Mexico Authorities Make New Arrest in Ayotzinapa Case
September 18, 2015 By Staff
Top Story — Mexican authorities on Thursday announced the arrest of a drug cartel lieutenant they say is responsible for incinerating the bodies of 43 students who disappeared in September 2014.
A Guerrero state prosecutor announced that Gildardo Lopez Astudillo was arrested on Wednesday for drug trafficking, organized crime and extortion, The Associated Press reported. Mexico’s National Security Commissioner Renato Sales called him an “intellectual author” of the September disappearances, which prompted nationwide protests over insecurity and land impunity.
Astudillo is accused of informing his boss in the Guerreros Unidos gang of the detention of the 43 students, who were travelling on the night of Sept. 26 to a protest in the Guerrero city of Iguala.
Mexico’s authorities, as the AP notes, have continued to face criticism over alleged inconsistencies in the official account of the disappearances, including by international observers who have questioned the narrative which blames Guerreros Unidos.
Adding to the uncertainty over the true fates of the 43 students is the fact that the majority of the students’ remains have not been discovered; on Wednesday, authorities announced they have identified the remains of a second victim, although a team of forensic scientists from Argentina have called those results into question, the AP reported.
Headlines from the Western Hemisphere
- Seven people were found dead following a shootout between alleged gang members and a rural self-defense group in the Mexican state of Michoacan.
- Austrian forensic experts claim to have identified the remains of a second Mexican student missing from last year’s abductions and purported killings in the town of Iguala.
- Cuba has announced the appointment of the country’s first ambassador to the United States since 1961, veteran diplomat José Cabañas.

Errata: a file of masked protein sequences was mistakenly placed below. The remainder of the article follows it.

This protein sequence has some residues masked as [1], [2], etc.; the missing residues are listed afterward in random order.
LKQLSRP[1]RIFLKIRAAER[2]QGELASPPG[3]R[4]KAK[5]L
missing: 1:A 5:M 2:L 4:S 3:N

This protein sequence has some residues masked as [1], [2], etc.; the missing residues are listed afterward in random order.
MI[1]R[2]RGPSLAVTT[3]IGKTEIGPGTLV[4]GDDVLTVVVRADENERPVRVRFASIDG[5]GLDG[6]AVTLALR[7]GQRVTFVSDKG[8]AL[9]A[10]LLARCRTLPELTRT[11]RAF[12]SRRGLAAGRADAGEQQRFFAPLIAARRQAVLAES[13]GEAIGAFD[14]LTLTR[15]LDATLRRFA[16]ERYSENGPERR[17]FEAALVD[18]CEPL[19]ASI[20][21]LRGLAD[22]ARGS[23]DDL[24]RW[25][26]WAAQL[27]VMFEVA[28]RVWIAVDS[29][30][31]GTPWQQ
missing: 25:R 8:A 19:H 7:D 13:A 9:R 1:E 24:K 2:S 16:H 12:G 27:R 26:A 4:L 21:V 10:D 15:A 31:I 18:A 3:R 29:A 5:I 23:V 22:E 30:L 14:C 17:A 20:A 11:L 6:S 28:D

- The number of Puerto Ricans leaving for the U.S. mainland surged to a record 64,000 last year, according to a new report from the U.S. territory’s Institute of Statistics.
- Cuban diplomats met with their U.S. counterparts on Thursday in Haiti’s capital city, where U.S. doctors were providing medical care for poor families — a sign of the warming diplomatic relations between the United States and Cuba.
- Hundreds of indigenous Miskito gathered in Puerto Cabezas, Nicaragua, to prepare for the funeral of indigenous leader Mario Lemans, who was the latest casualty in ongoing land conflicts on the country’s Atlantic Coast that have left 10 dead this month.
- An investigative report by Prensa Libre has found that MS-13 gang members in Guatemala are investing their earnings from extortion into legal enterprises, signifying the gang’s gradual evolution into a criminal enterprise in that country.
- Researchers discovered an extremely well-preserved 2,700-year-old tomb — which they have informally christened Tomb of the Serpent Jaguar Priest —in the Cajamarca region of Peru, housing the remains of two Pacomapa high-priests.
- FARC rebel leaders announced on Thursday their intent to move towards becoming a legitimate political organization — the first time the group has made such a statement since peace negotiations began in 2012 — in a process that will include reparations for victims.
- A local court in the Argentine province of Tucuman has annulled a gubernatorial election held on Aug. 23 due to ballot irregularities, thus challenging Argentina’s governing party’s hold on the province and giving the opposition a boost ahead of the presidential elections in October.
- Political parties and politicians in Brazil can no longer accept financial contributions from businesses after the country’s Supreme Court banned all forms of corporate financing on Thursday — a decision that will most likely be challenged by President Dilma Rousseff.
- The Brazilian opposition has filed an impeachment request on Thursday after accusing President Dilma Rousseff of manipulating government funds to finance her 2014 re-election campaign.